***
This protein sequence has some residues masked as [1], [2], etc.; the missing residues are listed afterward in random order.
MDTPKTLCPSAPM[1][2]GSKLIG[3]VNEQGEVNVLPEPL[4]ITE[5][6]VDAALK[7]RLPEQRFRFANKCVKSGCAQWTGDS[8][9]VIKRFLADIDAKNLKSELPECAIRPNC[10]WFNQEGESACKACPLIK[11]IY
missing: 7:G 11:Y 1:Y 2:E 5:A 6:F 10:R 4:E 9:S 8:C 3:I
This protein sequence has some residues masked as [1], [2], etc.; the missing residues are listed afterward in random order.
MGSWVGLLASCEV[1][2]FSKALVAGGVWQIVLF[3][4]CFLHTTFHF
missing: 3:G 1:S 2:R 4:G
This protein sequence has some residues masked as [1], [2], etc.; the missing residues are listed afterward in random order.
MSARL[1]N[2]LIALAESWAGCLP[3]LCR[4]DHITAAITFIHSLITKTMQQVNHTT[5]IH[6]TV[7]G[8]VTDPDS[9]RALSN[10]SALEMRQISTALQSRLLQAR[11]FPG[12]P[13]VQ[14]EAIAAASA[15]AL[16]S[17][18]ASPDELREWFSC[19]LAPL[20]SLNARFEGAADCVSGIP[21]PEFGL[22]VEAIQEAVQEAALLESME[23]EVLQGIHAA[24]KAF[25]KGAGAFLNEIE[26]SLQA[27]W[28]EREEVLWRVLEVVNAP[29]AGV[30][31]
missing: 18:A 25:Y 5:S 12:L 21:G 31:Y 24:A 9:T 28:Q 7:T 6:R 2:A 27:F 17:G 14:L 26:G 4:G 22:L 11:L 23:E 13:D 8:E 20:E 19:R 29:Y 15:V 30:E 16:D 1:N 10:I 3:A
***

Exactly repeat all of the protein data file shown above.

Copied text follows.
This protein sequence has some residues masked as [1], [2], etc.; the missing residues are listed afterward in random order.
MDTPKTLCPSAPM[1][2]GSKLIG[3]VNEQGEVNVLPEPL[4]ITE[5][6]VDAALK[7]RLPEQRFRFANKCVKSGCAQWTGDS[8][9]VIKRFLADIDAKNLKSELPECAIRPNC[10]WFNQEGESACKACPLIK[11]IY
missing: 7:G 11:Y 1:Y 2:E 5:A 6:F 10:R 4:E 9:S 8:C 3:I
This protein sequence has some residues masked as [1], [2], etc.; the missing residues are listed afterward in random order.
MGSWVGLLASCEV[1][2]FSKALVAGGVWQIVLF[3][4]CFLHTTFHF
missing: 3:G 1:S 2:R 4:G
This protein sequence has some residues masked as [1], [2], etc.; the missing residues are listed afterward in random order.
MSARL[1]N[2]LIALAESWAGCLP[3]LCR[4]DHITAAITFIHSLITKTMQQVNHTT[5]IH[6]TV[7]G[8]VTDPDS[9]RALSN[10]SALEMRQISTALQSRLLQAR[11]FPG[12]P[13]VQ[14]EAIAAASA[15]AL[16]S[17][18]ASPDELREWFSC[19]LAPL[20]SLNARFEGAADCVSGIP[21]PEFGL[22]VEAIQEAVQEAALLESME[23]EVLQGIHAA[24]KAF[25]KGAGAFLNEIE[26]SLQA[27]W[28]EREEVLWRVLEVVNAP[29]AGV[30][31]
missing: 18:A 25:Y 5:S 12:L 21:G 31:Y 24:A 9:T 28:Q 7:T 6:R 2:A 27:F 17:G 14:L 26:G 4:G 22:L 11:L 23:E 13:D 8:E 20:E 19:R 29:Y 15:V 30:E 16:D 1:N 10:I 3:A